However in the cases subsequent to Childs no clear formula emerged with respect to social host liability for other situations, such as injuries to guests themselves should they choose to drink and drive or third parties (e.g. passengers). Rather, the determination of whether such a duty of care exists has hinged on the host’s knowledge of a guest’s intoxication and future plans to engage in potentially dangerous activity (foreseeability), and if on the specific facts of the case “something more” exists to create a positive duty on the host’s behalf to act. The “something more” could be facts that suggest the host was inviting the guest to an inherently risky environment or facts that suggest a paternalistic relationship existed between the parties (a proximity analysis).

The Court of Appeal observed there are many different factual permutations that can transform a social gathering into an invitation to an inherent and obvious risk. The Court explained that these situations can be situated along a spectrum. On one end of the spectrum are “bring your own alcohol” parties where hosts provide minimal alcohol and the gathering is of a modest size. At the opposite end of the spectrum would be a “wild” house party attended  by underage drinkers.  This latter situation likely implicates the host in the creation of an inherently risky environment.

In Williams the Court of Appeal overturned the motion judge’s decision finding fault with the duty of care analysis. The Court observed that the motion judge failed to consider each of the three elements necessary to confirm that the social host failed to meet the duty of care:

  1. A consideration of whether the injury was reasonably foreseeable;
  2. Whether there was sufficient proximity such that there was a duty to act; and
  3. If a prima facie duty of care had been established, whether it was negated by broader policy considerations.

The motion judge’s duty of care analysis, which was brief, did not follow this structure.

The Court of Appeal concluded that the facts of the case raised a genuine issue requiring a trial to determine whether Mr. Richard, as a social host, may have invited Mr. Williams into an inherently risky environment that he controlled and created, thereby creating a positive duty of care. Similarly, the court found that there was conflicting evidence with respect to Ms. Richard’s  awareness of the pact between her son and Mr. Williams, her knowledge of their heavy drinking, and her knowledge that Mr. Williams intended to drive on the night in question. For these reasons the Court of Appeal determined there was a genuine issue requiring a trial to determine the question of proximity as it related to Ms. Richard.


The Supreme Court of Canada’s decision in Childs, which at least at the time seemed to close the door on social host liability, was at least part premised on the Court’s contrasting of how alcohol is served in commercial settings ( e.g. liquor licensing legislation, motive for profit and staff ability to monitor consumption) compared to social settings.  Childs was decided in 2006 and the underlying car accident occurred in 1999. It has been over 20 years since Mr. Desormeaux left a house party and drove into oncoming traffic. As regular readers of Alcohol & Advocacy know, since that time the way Canadians consume alcohol has changed considerably.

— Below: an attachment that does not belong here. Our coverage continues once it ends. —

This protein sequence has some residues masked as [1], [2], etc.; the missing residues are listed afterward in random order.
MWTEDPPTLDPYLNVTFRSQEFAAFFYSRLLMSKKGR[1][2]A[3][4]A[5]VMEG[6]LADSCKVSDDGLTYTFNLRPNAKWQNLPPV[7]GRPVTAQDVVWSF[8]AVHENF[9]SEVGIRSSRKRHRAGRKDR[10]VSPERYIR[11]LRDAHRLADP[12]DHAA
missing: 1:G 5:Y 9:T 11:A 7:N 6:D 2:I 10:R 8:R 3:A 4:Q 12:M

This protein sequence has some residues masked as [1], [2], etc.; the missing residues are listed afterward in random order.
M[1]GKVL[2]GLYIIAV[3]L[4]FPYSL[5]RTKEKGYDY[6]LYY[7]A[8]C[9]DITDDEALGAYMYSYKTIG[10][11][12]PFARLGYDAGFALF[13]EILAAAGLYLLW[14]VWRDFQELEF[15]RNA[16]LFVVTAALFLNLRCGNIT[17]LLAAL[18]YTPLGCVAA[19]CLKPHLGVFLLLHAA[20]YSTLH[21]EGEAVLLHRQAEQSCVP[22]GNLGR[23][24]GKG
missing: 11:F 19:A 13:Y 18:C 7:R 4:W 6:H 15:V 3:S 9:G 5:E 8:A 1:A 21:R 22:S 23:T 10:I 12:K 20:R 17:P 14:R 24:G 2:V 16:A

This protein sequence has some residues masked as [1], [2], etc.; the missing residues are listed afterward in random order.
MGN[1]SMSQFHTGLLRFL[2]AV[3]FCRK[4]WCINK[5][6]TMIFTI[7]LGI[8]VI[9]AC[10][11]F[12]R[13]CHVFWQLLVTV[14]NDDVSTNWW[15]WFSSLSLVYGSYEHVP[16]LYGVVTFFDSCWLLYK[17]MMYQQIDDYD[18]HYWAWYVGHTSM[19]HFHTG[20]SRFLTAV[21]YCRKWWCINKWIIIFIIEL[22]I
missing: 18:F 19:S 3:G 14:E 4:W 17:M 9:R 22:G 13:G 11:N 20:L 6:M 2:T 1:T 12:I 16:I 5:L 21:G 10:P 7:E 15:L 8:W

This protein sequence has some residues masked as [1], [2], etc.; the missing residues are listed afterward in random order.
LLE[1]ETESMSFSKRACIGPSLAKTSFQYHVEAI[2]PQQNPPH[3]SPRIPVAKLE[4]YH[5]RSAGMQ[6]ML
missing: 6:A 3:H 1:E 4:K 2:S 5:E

In British Columbia for example liquor primary licences are now available for businesses outside of the traditional food and beverage industry such as art galleries and hair salons, and many meal delivery services now offer alcohol delivery as well. These and other welcome changes to British Columbia’s liquor laws have blurred some of the distinctions noted by the court in Childs that used to differentiate a commercial provider of alcohol from merely a social host.

Perhaps more importantly, Canadians’ tolerance for drunk drivers continues to shrink as evidenced by recent changes to the Criminal Code and the introduction in British Columbia of a regulatory (non-criminal) immediate roadside driving prohibition regime.

The facts in Williams are no doubt extreme. Should the matter proceed to trial, the judge may be left with little choice but to conclude that both or either of Mr. Richard and his mother had a positive duty to stop Mr. Williams from driving, and that by failing to do so, they are liable in damages to his injured children. Whether or not you agree with such an outcome, the precedent could change the way Canadians host social gatherings where alcohol is involved.

Alcohol & Advocacy will be monitoring the situation closely.

*Alcohol & Advocacy publishes articles for information purposes only. They are not a substitute for legal advice, and persons requiring such advice should consult legal counsel.

Dan Coles
Retired bartender. Young lawyer. From the East, living in the West. Interested in British Columbia's producers and purveyors of wine, beer and spirits.